Making places feel safe so that we can thrive

What makes you feel safe? In the city? In your neighbourhood? How about at work or at home? In November, the Rat Creek Press in partnership with AVID Architecture, The RAIC Centre for Architecture at Athabasca University, and Parkdale Cromdale Community League held a panel called Building to Thrive. Panelists took an engaging and candid look at the physical, emotional, and psychological barriers to feeling safe in our environments.

Cynthia Dovell, one of the panelists, summarized the theme of the panel best when she said, “The majority of us feel, even subconsciously, unsafe a lot of the time. And in order to thrive, we’ve got to feel safe first.” 

The event was hosted on Zoom and facilitated by Athabasca University as part of their Global Lecture Series. Over 120 participants from around the world attended.

The panelists for the discussion were Cynthia Dovell, Anne Stevenson, Chelsea Jersak, and Ofelia Leon. I was also one of the panelists. Dovell is the founder and principal architect at AVID Architecture as well as a Parkdale resident. Stevenson is a city planner who works for Right at Home Housing Society. Jersak is an urban planner at Situate and a board member of Infill Development in Edmonton Association (IDEA). Leon is a psychologist with a private practice called Befriending Self. I’m a resident of Cromdale, a student in architecture at Athabasca University, and a board member of the Rat Creek Press.

After a brief introduction, Lindsay Farr led the panelists in two discussion questions. The first question, “What does ‘building to thrive’ and creating safe spaces mean to you?” asked panelists to speak about the mental and emotional aspects of feeling safe. The second question, “What barriers prevent people from thriving?” encouraged discussion of things that contribute to feeling unsafe.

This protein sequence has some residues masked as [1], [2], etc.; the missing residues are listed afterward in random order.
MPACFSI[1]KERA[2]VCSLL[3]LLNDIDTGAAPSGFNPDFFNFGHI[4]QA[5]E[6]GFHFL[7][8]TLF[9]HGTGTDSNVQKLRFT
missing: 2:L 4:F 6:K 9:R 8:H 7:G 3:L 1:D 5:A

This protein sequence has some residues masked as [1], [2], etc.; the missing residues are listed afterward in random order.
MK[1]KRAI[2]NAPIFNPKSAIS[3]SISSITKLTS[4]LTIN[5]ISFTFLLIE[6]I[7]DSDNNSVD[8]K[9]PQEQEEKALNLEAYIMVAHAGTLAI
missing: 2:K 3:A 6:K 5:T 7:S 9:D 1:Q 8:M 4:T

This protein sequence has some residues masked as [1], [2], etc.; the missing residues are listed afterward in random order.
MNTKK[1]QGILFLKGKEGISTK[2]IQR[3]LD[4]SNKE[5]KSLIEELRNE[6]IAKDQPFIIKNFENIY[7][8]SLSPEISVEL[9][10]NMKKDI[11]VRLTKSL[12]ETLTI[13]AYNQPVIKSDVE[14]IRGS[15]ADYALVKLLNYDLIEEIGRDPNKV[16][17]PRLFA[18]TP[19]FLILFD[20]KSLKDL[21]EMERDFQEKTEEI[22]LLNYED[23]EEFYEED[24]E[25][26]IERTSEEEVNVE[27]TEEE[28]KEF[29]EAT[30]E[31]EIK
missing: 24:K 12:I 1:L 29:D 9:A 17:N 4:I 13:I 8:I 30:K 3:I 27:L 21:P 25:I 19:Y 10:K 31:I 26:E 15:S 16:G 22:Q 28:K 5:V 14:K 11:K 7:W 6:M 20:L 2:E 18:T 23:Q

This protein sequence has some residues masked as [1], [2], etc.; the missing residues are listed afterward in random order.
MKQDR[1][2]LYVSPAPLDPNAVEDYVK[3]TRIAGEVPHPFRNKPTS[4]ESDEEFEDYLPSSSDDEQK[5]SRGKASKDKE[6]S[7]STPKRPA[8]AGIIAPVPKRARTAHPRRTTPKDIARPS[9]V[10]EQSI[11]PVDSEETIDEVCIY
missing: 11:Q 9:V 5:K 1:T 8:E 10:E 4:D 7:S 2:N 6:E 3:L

For the first question, panelists discussed their individual perspectives on what makes a space feel safe. For some, it’s privacy, where safety is maintained through limiting contacts. For others, it’s public space, where contact with neighbours and community make one feel safe. 

The second question asked about barriers that prevent people from thriving. The consensus was that uncertainty around physical needs and feeling that those needs will continue to be met going forward is a barrier to thriving. Leon drove this point home in her response to the question which concluded with a call for and explanation of compassion. 

Unfortunately, the panel ran over time, and we were not able to complete our final question, which was, “What are some ideas for the audience members to make their spaces feel safer?” This is a valuable jumping off point for anyone interested in making a community space where people feel safe to join and engage with each other. We intend to interview panelists in the coming months, but until then if you are interested in Building to Thrive, visit for a recording of the panel.

Feature Image: In November, panelists of Building to Thrive took a good look at the factors that make people feel safe or unsafe. | Image by Chrissy H from Pixabay